5. MH

    MH
    Expand Collapse
    Guest

    You may be going about this whole thing the wrong way, usually a database
    (your .mdb file) is set up in advance with all the tables, queries, forms,
    reports and code it needs to do the job already created. Could you give
    some kind of overall view of what you're trying to achieve? Maybe someone
    can come up with the "ideal" solution for you (obviously we'd leave all the
    difficult stuff for you to figure out though!)

    Regards

    MH

    "RB Smissaert" <bartsmissaert@blueyonder.co.uk> wrote in message
    news:%23vpblZFfGHA.2172@TK2MSFTNGP04.phx.gbl...
    > Just want to do the as I would do manually:
    > double-click the .mdb
    > double-click the table, so it open in data view.
    >
    > Tried your code, but get:
    > Object variable or With block variable not set (Error 91)
    > at the line:
    > Set qdf = dbs.CreateQueryDef("Temp", strSQL)
    >
    > Can't I just automate Access and open the table with the Access methods?
    > Not sure why I have to run SQL if the table has been made already.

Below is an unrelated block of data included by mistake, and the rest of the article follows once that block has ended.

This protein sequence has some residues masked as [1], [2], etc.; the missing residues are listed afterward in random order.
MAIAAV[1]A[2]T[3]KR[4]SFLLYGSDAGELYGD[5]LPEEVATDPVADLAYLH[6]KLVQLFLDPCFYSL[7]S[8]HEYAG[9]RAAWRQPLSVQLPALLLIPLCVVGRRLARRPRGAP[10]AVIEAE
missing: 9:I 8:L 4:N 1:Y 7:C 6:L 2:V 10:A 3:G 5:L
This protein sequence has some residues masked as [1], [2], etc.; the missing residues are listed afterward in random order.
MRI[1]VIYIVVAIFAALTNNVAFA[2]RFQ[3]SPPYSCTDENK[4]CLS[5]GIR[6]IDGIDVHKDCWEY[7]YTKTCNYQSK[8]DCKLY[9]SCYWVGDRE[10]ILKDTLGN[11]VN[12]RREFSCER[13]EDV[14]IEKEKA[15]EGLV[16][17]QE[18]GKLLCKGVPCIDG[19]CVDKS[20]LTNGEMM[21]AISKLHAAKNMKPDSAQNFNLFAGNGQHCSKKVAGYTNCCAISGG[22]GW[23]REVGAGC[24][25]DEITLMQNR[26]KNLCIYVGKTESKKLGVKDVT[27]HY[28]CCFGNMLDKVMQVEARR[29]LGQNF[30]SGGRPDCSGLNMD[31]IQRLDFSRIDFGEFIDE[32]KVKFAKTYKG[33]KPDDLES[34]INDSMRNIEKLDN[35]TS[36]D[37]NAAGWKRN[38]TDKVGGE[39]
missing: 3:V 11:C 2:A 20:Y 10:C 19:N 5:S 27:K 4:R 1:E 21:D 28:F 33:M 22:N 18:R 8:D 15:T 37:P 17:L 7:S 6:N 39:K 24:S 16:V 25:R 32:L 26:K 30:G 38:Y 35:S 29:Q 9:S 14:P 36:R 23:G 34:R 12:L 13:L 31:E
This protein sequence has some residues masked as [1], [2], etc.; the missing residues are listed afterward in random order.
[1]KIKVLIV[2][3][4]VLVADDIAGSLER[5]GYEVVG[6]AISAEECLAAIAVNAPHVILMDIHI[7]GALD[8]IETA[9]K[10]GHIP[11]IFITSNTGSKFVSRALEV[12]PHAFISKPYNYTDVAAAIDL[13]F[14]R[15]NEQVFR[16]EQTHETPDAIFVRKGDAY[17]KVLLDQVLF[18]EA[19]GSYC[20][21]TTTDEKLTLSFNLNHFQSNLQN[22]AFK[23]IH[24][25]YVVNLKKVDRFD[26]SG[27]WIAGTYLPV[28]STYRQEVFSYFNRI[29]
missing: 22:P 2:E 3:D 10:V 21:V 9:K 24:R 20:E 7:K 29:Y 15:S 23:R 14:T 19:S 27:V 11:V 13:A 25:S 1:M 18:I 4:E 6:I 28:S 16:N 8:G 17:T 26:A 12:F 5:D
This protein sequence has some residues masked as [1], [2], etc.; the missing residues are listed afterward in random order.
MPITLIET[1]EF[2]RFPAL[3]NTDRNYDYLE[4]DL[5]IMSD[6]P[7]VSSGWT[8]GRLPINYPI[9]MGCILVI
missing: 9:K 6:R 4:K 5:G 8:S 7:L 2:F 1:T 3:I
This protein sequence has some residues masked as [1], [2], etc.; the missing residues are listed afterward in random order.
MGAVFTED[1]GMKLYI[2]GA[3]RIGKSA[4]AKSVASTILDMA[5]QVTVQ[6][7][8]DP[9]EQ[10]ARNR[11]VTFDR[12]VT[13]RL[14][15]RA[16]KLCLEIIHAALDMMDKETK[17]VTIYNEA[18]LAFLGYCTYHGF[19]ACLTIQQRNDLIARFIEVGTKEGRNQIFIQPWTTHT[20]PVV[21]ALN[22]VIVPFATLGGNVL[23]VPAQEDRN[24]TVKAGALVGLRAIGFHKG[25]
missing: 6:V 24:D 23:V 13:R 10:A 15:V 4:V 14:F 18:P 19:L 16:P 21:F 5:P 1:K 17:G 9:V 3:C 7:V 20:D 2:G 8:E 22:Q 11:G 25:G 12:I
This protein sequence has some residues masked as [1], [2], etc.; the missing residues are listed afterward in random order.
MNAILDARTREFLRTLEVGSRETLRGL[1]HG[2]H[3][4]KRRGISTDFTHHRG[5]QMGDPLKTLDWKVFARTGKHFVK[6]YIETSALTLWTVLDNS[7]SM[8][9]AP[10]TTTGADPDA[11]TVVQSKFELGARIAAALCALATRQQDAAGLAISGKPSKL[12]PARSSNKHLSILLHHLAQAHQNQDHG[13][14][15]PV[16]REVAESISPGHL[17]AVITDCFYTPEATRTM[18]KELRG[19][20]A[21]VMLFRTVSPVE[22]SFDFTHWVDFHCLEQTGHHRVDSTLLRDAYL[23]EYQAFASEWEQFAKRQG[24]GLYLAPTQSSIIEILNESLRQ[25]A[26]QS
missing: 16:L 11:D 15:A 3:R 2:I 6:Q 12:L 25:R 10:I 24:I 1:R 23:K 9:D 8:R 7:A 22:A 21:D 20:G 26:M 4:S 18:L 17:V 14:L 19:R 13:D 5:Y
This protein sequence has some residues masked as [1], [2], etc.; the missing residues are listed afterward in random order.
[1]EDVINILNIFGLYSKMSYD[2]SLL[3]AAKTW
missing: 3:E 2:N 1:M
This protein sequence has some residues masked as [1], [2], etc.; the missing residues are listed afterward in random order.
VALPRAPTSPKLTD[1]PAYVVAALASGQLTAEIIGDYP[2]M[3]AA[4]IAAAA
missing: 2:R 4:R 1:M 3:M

> I am new to Access, so maybe I overlook some fundamental things.
    >
    > RBS
    >
    > "Ken Sheridan" <KenSheridan@discussions.microsoft.com> wrote in message
    > news:39439491-A370-4683-9EBD-BA783D2615E9@microsoft.com...
    >> It depends in what way you want to 'open' the table. Having returned a
    >> reference to the external database with the OpenDatabase methods you can
    >> return a reference to any of its tables via its TableDefs collection.
    >> You
    >> can then establish a recordsdet using the OpenRecordset method and then
    >> iterate through the recordset in code, search for a row in the recordset
    >> etc.
    >>
    >> If, however, you simply want to open the table in datasheet view then
    >> this
    >> won't do that. You could create a link to the external table in code
    >> using
    >> the TransferDatabase method and then open the linked table. Another
    >> method
    >> would be to create a temporary query with an IN clause which references
    >> the
    >> external database and open that, e.g.
    >>
    >> Dim dbs As DAO.Database, qdf As DAO.QueryDef
    >> Dim strSQL As String
    >> Dim strPath As String
    >>
    >> strPath = "F:\SomeFolder\SomeSubFolder\SomeFile.mdb"
    >> strSQL = "SELECT * FROM SomeTable IN """ & strPath & """"
    >>
    >> Set dbs = CurrentDb
    >> Set qdf = dbs.CreateQueryDef("Temp", strSQL)
    >>
    >> DoCmd.OpenQuery "Temp"
    >>
    >> dbs.QueryDefs.Delete "Temp"
    >>
    >> Note that the path to the external file needs to be in quotes in the SQL
    >> statement so when concatenating the strPath variable into the string